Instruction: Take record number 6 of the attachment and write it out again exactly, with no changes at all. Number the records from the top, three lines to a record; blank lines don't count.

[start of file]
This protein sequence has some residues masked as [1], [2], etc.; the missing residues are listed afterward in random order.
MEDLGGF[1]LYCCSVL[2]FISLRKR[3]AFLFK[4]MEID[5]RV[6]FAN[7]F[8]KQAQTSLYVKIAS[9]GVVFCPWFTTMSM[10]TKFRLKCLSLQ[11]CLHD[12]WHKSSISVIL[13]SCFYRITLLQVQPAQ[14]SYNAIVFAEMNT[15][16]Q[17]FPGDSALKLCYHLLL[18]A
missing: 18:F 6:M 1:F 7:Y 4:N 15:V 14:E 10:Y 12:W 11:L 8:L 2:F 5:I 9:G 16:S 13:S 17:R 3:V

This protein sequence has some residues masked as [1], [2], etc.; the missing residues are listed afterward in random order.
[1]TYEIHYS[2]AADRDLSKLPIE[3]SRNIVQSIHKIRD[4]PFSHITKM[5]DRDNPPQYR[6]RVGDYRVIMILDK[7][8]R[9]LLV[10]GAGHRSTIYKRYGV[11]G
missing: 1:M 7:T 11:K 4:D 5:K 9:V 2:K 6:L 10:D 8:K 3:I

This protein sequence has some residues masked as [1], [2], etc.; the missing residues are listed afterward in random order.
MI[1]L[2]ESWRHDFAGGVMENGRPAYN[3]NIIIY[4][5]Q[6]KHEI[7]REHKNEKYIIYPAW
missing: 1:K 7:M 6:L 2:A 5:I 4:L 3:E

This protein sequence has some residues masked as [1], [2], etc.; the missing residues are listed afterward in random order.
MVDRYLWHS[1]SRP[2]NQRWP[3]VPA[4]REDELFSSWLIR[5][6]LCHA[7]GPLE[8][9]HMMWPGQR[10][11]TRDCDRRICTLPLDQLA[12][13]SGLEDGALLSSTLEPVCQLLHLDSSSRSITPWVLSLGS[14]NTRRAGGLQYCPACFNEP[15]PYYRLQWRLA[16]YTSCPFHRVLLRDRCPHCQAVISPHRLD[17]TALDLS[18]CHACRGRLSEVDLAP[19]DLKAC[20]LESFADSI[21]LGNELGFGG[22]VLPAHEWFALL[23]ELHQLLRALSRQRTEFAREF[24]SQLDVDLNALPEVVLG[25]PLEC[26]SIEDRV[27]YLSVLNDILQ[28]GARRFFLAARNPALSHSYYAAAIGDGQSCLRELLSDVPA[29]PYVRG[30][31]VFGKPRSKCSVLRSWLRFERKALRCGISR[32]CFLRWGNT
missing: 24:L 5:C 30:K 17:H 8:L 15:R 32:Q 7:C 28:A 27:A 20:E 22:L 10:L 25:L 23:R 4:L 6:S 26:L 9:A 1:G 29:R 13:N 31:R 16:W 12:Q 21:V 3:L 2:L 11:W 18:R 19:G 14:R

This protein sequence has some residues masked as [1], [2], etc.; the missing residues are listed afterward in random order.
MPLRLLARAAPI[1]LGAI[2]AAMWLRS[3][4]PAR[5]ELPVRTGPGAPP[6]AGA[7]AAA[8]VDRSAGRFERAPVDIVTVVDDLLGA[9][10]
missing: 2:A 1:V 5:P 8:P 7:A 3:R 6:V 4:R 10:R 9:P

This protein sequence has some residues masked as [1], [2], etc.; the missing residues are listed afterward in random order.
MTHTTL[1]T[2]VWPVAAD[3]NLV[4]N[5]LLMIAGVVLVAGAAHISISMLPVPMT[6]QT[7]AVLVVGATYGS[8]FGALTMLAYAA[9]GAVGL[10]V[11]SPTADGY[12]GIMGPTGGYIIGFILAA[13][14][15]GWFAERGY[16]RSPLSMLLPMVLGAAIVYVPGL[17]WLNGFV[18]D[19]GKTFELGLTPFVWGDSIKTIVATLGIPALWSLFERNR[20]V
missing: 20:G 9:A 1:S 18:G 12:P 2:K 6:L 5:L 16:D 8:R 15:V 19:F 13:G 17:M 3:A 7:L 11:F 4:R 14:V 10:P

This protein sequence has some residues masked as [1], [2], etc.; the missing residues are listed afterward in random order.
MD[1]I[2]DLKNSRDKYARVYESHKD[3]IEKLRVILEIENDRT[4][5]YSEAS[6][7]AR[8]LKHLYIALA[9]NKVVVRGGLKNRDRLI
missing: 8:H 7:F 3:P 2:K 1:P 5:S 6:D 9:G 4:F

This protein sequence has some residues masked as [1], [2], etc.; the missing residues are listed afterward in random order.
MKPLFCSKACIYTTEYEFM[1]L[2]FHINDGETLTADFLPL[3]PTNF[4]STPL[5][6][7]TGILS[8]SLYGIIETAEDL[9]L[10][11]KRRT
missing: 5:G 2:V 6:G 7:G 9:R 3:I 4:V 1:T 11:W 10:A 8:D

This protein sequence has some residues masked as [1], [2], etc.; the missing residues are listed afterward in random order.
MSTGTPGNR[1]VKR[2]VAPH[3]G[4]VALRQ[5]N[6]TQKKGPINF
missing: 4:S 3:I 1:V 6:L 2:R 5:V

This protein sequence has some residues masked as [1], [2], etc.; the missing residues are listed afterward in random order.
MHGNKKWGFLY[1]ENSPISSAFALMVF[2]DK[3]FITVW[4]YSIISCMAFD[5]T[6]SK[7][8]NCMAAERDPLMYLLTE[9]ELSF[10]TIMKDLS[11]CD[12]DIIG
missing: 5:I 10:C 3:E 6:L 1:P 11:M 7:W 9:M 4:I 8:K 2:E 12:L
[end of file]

This protein sequence has some residues masked as [1], [2], etc.; the missing residues are listed afterward in random order.
MTHTTL[1]T[2]VWPVAAD[3]NLV[4]N[5]LLMIAGVVLVAGAAHISISMLPVPMT[6]QT[7]AVLVVGATYGS[8]FGALTMLAYAA[9]GAVGL[10]V[11]SPTADGY[12]GIMGPTGGYIIGFILAA[13][14][15]GWFAERGY[16]RSPLSMLLPMVLGAAIVYVPGL[17]WLNGFV[18]D[19]GKTFELGLTPFVWGDSIKTIVATLGIPALWSLFERNR[20]V
missing: 20:G 9:A 1:S 18:G 12:P 2:K 6:L 5:L 16:D 8:R 15:V 19:F 13:G 17:M 3:A 7:L 11:F 4:R 14:V 10:P